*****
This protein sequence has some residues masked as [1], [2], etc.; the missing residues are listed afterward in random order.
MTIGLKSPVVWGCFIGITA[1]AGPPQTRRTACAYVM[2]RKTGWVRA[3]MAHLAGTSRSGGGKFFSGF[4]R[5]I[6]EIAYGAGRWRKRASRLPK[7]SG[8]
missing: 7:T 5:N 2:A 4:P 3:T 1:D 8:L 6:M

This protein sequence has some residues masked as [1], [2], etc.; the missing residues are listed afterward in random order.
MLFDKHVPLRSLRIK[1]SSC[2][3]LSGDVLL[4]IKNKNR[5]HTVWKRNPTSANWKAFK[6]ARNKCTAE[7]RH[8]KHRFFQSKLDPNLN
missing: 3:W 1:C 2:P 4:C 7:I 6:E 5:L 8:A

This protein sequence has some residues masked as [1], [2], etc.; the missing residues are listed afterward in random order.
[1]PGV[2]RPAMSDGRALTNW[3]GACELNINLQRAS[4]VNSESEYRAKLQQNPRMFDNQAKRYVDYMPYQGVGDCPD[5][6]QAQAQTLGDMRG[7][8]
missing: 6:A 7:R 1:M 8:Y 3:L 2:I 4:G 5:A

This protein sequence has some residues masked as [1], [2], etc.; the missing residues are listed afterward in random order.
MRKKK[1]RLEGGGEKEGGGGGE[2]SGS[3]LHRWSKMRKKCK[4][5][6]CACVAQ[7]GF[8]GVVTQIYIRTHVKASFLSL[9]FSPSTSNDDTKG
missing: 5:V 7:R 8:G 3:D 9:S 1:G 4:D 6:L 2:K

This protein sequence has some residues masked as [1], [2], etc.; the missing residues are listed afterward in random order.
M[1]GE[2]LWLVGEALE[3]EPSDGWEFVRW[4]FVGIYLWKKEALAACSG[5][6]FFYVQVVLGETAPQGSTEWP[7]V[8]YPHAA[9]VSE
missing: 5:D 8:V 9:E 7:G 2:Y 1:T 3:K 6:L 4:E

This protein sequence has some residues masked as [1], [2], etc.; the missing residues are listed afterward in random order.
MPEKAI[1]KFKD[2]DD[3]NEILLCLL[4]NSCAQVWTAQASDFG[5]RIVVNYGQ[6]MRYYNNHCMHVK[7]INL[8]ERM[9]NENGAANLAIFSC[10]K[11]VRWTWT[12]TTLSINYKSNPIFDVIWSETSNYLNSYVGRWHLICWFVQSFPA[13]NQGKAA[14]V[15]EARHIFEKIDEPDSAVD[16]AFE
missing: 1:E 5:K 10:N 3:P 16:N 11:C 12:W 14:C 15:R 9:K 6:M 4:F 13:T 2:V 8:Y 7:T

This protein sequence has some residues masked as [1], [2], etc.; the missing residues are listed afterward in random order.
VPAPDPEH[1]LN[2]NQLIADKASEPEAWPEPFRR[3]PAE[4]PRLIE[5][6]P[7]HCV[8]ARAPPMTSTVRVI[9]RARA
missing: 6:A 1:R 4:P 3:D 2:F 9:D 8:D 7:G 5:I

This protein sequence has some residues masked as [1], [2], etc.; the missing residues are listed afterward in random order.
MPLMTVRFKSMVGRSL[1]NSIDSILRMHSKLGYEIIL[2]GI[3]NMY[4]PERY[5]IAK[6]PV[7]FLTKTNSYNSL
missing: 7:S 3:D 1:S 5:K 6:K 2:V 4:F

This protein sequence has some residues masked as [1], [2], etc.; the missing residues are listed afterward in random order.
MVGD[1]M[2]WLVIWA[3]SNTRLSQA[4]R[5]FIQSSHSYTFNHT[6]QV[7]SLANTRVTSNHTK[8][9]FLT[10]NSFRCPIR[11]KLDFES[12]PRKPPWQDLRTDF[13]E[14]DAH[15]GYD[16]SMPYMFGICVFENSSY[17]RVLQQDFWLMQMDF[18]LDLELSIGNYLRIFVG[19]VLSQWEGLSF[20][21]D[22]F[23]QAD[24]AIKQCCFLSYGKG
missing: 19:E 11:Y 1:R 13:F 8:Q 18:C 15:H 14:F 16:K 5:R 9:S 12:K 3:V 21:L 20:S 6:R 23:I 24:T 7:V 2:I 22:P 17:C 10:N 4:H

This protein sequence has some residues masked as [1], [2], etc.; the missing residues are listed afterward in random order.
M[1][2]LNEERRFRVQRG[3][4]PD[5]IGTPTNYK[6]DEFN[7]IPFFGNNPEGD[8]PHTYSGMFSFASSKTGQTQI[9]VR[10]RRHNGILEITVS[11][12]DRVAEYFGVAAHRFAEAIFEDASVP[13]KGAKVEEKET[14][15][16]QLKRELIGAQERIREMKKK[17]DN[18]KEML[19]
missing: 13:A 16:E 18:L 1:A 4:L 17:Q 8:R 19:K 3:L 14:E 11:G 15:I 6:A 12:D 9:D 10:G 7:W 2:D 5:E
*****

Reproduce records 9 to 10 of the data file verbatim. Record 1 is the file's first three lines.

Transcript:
This protein sequence has some residues masked as [1], [2], etc.; the missing residues are listed afterward in random order.
MVGD[1]M[2]WLVIWA[3]SNTRLSQA[4]R[5]FIQSSHSYTFNHT[6]QV[7]SLANTRVTSNHTK[8][9]FLT[10]NSFRCPIR[11]KLDFES[12]PRKPPWQDLRTDF[13]E[14]DAH[15]GYD[16]SMPYMFGICVFENSSY[17]RVLQQDFWLMQMDF[18]LDLELSIGNYLRIFVG[19]VLSQWEGLSF[20][21]D[22]F[23]QAD[24]AIKQCCFLSYGKG
missing: 19:E 11:Y 1:R 13:F 8:Q 18:C 15:H 14:F 16:K 5:R 9:S 12:K 3:V 21:L 20:S 6:R 23:I 24:T 7:V 2:I 22:P 17:C 10:N 4:H

This protein sequence has some residues masked as [1], [2], etc.; the missing residues are listed afterward in random order.
M[1][2]LNEERRFRVQRG[3][4]PD[5]IGTPTNYK[6]DEFN[7]IPFFGNNPEGD[8]PHTYSGMFSFASSKTGQTQI[9]VR[10]RRHNGILEITVS[11][12]DRVAEYFGVAAHRFAEAIFEDASVP[13]KGAKVEEKET[14][15][16]QLKRELIGAQERIREMKKK[17]DN[18]KEML[19]
missing: 13:A 16:E 18:L 1:A 4:L 17:Q 8:R 19:K 3:L 14:E 11:G 15:I 6:A 12:D 9:D 10:G 7:W 2:D 5:E